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Topics: contracts, Paul A. Ferrer, contract of adhesion, meaningful alternatives, common law of unconscionability, procedural unconscionability

CONTRACTS:  Contract Excuses and the COVID-19 Pandemic

Posted by Anne B. Hemenway on Thu, Jun 25, 2020 @ 10:06 AM

Anne Hemenway, Senior Attorney, National Legal Research Group

     The economic fallout from the COVID-19 pandemic and the sudden and worldwide shuttering of large and small businesses may be felt for a long time. One of the resulting issues is the applicability of a force majeure clause, or common-law impossibility, frustration of purpose, or commercial impracticability excuses for contract performance and obligations. Force majeure clauses come into effect when events occurring beyond the control of the parties prevent performance of contract obligations. Some contracts include specific force majeure events that will excuse performance at this time, such as a pandemic (the World Health Organization declared a pandemic on March 11, 2020) or when governmental or administrative action is taken that disrupts or precludes performance under a contract.

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Topics: contracts, Anne B. Hemenway, COVID-19, force majeure clause, frustration of purpose, excuse for performance

PATENTS: A Federal Agency Is Not a "Person" for Purposes of Review of the Validity of a Patent Under the Leahy-Smith Act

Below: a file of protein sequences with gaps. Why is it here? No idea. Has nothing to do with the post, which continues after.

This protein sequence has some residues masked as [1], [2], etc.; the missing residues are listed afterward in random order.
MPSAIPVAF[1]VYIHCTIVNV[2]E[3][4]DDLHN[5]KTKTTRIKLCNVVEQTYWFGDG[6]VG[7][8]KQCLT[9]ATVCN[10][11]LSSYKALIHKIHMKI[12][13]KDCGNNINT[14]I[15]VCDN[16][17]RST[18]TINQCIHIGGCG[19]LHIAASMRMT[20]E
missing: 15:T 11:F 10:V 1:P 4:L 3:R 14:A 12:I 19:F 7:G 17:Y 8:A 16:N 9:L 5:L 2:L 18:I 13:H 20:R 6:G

Posted by Anne B. Hemenway on Fri, Dec 20, 2019 @ 09:12 AM

Anne Hemenway—Senior Attorney, National Legal Research Group

            In Return Mail, Inc. v. USPS, 139 S. Ct. 1853 (2019), the U.S. Supreme Court held that a federal agency is not considered a "person" for purposes of seeking review of the validity of a patent under the Leahy-Smith America Invents Act of 2011 ("AIA"), 35 U.S.C. §§ 1 et seq.  The AIA, enacted on September 16, 2011, changed the patent system from a first-to-invent to a first-inventor-to-file system.  The transition to a first-to-file system took place over a period of approximately 18 months.

            The AIA also created the Patent Trial and Appeal Board and established three types of administrative review proceedings before the Board.  See 35 U.S.C. § 6.  The reviews include an "inter partes review," a "post-grant review," and a "covered-business-method" ("CBM") review.  See id. §§ 311, 321.

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Topics: Anne B. Hemenway, validity, patents, first-inventor-to-file system

ATTORNEY AND CLIENT: Maintaining Professional Competence in the Digital Age

Posted by Amy Gore on Tue, Feb 5, 2019 @ 11:02 AM

Amy G. Gore—Senior Attorney, National Legal Research Group